My favorite talk was Examples, Models, Witnessing, and the Mathematical Imagination by Michael Barony. He is interested in part in the gestural part of the teaching of geometry and is working with teachers in Britain. he will be taking pictures of blackboards that math teachers use as part of his research. One person in the audience mentioned a book I might look up: The Mathematician’s Lament. I’d love to see his work develop.
In summary..a really interesting and unselfconscious mix of the arts and STS in the latter part of the conference.
Well it’s a long time coming, but a lot happened at 4S..so I can be excused from my lateness in posting about that and also (in the following message) SLSA.
As AstroDime is currently working on Scientific American/La America Científica, I was out scoping for some ideas and conversation on both ideas. What follows is not a summation of the whole conference of 4S (Society for Social Studies of Science), but my biased account. 4S took place in Washington DC from October 28-30, 2009 in Crystal City Virginia (a few trainstops from D.C.
I was lucky enough to spend a night with my friends Alberto Roblest and Christine Macdonald. Alberto is a video/media artist and Christine is a writer. In the evening I went to the reception for 4S. The first evening reception at 4S was a huge event, but I met up with some folks from RPI for a great ethiopian dinner.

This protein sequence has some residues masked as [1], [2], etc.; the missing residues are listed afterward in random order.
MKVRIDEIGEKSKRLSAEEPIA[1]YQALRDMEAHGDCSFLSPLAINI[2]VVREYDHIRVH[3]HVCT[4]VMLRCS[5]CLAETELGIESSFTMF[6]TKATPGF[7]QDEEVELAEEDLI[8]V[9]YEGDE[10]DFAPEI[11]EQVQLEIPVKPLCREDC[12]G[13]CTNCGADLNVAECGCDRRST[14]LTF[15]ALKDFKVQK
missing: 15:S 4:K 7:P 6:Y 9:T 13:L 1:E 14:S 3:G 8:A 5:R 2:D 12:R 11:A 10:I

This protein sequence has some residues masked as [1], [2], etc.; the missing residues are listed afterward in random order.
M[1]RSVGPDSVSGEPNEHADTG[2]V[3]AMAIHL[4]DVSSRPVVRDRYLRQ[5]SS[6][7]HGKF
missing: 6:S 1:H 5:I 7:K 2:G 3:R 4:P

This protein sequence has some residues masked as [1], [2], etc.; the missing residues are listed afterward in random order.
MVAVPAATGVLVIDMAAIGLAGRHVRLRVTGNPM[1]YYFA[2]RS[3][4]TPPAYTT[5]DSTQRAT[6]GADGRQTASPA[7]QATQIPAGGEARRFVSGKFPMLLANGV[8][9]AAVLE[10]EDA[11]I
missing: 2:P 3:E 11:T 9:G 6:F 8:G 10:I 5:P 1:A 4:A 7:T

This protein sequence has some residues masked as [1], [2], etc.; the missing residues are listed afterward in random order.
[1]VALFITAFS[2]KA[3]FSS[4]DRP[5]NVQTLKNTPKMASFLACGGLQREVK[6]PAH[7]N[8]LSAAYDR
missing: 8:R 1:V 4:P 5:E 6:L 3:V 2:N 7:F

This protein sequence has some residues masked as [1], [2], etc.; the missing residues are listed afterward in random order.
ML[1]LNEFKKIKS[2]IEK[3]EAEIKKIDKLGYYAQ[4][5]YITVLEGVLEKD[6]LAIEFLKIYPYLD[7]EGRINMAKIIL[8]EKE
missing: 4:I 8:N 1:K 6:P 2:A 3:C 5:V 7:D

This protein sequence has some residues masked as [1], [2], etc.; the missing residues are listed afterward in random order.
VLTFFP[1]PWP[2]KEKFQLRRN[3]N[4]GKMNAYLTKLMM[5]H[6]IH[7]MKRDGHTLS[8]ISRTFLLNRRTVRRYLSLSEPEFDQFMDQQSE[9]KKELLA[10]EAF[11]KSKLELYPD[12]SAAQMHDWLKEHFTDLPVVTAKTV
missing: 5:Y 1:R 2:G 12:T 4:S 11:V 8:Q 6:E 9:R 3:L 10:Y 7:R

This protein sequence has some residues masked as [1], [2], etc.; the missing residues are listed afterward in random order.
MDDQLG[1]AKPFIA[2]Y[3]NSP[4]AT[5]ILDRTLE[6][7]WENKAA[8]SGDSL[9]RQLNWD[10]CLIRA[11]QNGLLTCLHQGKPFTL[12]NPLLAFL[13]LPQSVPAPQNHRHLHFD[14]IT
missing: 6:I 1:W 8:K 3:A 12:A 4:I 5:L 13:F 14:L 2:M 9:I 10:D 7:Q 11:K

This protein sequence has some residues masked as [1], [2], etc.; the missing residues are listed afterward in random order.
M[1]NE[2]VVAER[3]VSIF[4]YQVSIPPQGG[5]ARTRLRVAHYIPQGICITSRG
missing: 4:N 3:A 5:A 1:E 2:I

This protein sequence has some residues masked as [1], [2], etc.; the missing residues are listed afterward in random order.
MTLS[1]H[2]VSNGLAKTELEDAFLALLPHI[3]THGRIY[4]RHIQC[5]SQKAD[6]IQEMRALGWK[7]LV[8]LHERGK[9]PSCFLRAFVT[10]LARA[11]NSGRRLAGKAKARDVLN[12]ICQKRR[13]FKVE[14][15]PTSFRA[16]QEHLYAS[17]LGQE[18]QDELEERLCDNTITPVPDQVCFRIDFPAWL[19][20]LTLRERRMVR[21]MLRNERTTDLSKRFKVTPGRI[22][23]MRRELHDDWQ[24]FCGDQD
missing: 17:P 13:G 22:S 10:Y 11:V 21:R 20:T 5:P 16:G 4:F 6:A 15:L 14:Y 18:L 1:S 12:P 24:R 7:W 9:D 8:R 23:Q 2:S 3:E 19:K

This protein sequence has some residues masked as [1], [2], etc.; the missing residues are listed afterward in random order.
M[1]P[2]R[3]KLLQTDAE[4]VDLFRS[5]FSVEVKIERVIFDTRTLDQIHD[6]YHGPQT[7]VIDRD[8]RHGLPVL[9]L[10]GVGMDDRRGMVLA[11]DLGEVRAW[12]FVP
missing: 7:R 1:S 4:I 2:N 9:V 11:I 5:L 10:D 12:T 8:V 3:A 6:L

This first section is devoted to the development of the Latin American STS track at the 4S conference.
Thurs morning, I decided to focus my energies on the Latin American/post-colonial track organized in part by Rick Duque. The session was called Environment, Technology and Society Interactions in Latin America. I greatly enjoyed a session presented by Erick Castellanos of Ramapo Unversity called “The Mexican and Transnational Lives of Corn: Technological, Political, Edible Object” (Co-written by Sara Bergstresser?). Part of the focus of the presentation was on the overproduction of corn in the U.S. for corn syrup and ethanol. He talked about corn genetics and the social issues between the US and Mexico, and public protests against bio-engineered corn in Mexico.
Another interesting talk was by a science writer from Brazil on P-MAPA, a drug which boosts the immune system and is helpful in the treatment of AIDS and also to deter various cancer cells and tumors. The talk was called “Across Borders: the Discovery and Development of the compound P-MAPA in Brazil”, and I THINK the presenter was Carlos Henrique Fioravanti. He talked about the history of the development of the drug, and how it hasn’t been mainstreamed in its use in the US despite its effectiveness and low cost. A link to P-MAPA is at http://www.farmabrasilis.org.br/todos_conteudos_interna.php?idioma=eng&id=198
The next session I went to was called Technology, Biology, and Medicine in Latin America. This was really interesting. Sandra Patricia Gonzales-Santos presented a talk (and later in the conference joined me for my presentation, much to my delight). Her talk was called “Negotiating Authority in the Mexican Assisted Human Reproduction Scenario” and it was a really interesting cultural studies analysis of the representation of assisted reproduction in Mexico. She did an in-depth study of mass media in mexico, both headlines, bylines, and images/represtnation. She also did an analysis on the vocabularies used to describe this.